Lakapi Samoa has thrown its full support behind the reshaping of the annual Men’s 15s competition by World Rugby, despite players publicly addressing concerns about the new non-inclusive format, calling it ‘a stark reminder of the power imbalances that exists in World Rugby’.
In a statement released last week, Lakapi Samoa endorsed the new format, and say it will ‘secure a positive and sustainable future of international rugby for participating unions, providing a platform for accelerated growth.’
World Rugby have launched a 2-division global competition. One set to start in 2026, which sees the Six Nations sides, joined by the four Rugby Championship teams, inc Australia and NZ, plus two additional teams invited by SANZAAR, expected to be Fiji and Japan.
Samoa and Tonga, and all other nations hoping to join, will effectively be shut out of this global competition until promotion or relegation is introduced, announced to not be happening until 2030.
Instead, Samoa and Tonga will join Canada, Fiji, Japan and USA in the rebranded Pacific Nations Cup, set to launch next year. The last time all six featured was in 2019, and before that in 2015.
Lakapi Samoa CEO, Faleomavaega Vincent Fepuleai believes the changes will lead to greater commercial opportunities and more international fixtures for the Manu Samoa XV.
“The certainty from World Rugby to greater commercial opportunities to gain and sustain our small Unions into the future is progressive and exciting.”
“Combined with the proposed new two-division global competition model from 2026 and cross-over fixtures, these changes will ensure greater number of matches in between and heading into Rugby World Cups,” confirms Lakapi Samoa CEO, Faleomavaega Vincent Fepuleai.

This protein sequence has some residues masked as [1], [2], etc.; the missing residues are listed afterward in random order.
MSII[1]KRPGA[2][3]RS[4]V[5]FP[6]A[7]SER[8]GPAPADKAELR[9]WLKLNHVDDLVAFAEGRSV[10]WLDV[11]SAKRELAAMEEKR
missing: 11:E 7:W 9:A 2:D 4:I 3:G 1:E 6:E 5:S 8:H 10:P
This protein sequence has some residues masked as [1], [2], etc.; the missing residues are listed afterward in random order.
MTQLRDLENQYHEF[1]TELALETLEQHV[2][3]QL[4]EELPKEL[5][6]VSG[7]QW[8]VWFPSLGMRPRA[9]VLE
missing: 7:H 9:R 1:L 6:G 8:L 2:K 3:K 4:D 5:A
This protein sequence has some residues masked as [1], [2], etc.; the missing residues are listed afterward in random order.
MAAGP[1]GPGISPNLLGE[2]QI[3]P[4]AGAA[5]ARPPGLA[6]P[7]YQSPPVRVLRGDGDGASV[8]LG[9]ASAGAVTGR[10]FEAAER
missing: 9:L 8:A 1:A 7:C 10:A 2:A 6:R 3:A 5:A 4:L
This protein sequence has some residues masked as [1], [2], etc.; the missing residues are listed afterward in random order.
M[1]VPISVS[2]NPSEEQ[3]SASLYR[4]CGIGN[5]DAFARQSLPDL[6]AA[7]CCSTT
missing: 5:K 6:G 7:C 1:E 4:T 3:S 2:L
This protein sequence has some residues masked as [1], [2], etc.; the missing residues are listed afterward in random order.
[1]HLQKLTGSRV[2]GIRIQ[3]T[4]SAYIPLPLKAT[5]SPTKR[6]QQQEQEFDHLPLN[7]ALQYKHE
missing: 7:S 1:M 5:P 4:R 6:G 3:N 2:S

Players have taken to social media to publicly express their concerns about the proposed 2-division global competition model, with Samoa’s own Lima Sopoaga heading the charge in a heartfelt Instagram post.
“This exclusion not only impacts our chances of improvement but also affects the young talents in our nations who aspire to be the next great rugby players,” writes Sopoaga.
“It sends a discouraging message that their dreams are not as important as those of larger nations. It’s a betrayal of the very essence of rugby, which should be about respect, inclusion, and fair play..
“We are not asking for charity. We are just asking for an equal chance to compete, to prove our worth on the field, and to deveop the sport in our nations.”
Despite that, Samoa Head Coach Vaovasamanaia Seilala Mapusua is excited at the potential of the expanded Pacific Nations Cup.
Mapusua says it provides important high quality fixtures, certain to grow and develop Manu Samoa.”
Vaovasamanaia adds, “This means we will have more test matches and more time together as a team which we have lacked in the past. This new environment will enable us to keep growing and developing as we look towards Rugby World Cup 2027 in Australia.”